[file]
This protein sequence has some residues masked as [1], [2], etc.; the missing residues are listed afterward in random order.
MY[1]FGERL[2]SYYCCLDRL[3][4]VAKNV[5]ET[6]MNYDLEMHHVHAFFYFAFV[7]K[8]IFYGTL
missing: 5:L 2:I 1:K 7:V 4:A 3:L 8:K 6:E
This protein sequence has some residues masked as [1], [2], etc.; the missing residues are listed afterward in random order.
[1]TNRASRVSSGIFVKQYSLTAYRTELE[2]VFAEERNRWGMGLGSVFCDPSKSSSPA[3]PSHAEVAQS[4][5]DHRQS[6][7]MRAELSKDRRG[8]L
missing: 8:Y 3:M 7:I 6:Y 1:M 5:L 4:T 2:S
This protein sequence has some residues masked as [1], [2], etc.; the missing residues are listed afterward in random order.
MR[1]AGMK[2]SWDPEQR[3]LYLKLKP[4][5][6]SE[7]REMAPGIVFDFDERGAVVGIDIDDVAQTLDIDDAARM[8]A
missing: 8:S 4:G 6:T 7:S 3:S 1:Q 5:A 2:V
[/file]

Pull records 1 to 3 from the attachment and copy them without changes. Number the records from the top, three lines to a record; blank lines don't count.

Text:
This protein sequence has some residues masked as [1], [2], etc.; the missing residues are listed afterward in random order.
MY[1]FGERL[2]SYYCCLDRL[3][4]VAKNV[5]ET[6]MNYDLEMHHVHAFFYFAFV[7]K[8]IFYGTL
missing: 5:L 2:I 1:K 7:V 4:A 3:L 8:K 6:E
This protein sequence has some residues masked as [1], [2], etc.; the missing residues are listed afterward in random order.
[1]TNRASRVSSGIFVKQYSLTAYRTELE[2]VFAEERNRWGMGLGSVFCDPSKSSSPA[3]PSHAEVAQS[4][5]DHRQS[6][7]MRAELSKDRRG[8]L
missing: 8:Y 3:M 7:I 6:Y 1:M 5:L 4:T 2:S
This protein sequence has some residues masked as [1], [2], etc.; the missing residues are listed afterward in random order.
MR[1]AGMK[2]SWDPEQR[3]LYLKLKP[4][5][6]SE[7]REMAPGIVFDFDERGAVVGIDIDDVAQTLDIDDAARM[8]A
missing: 8:S 4:G 6:T 7:S 3:S 1:Q 5:A 2:V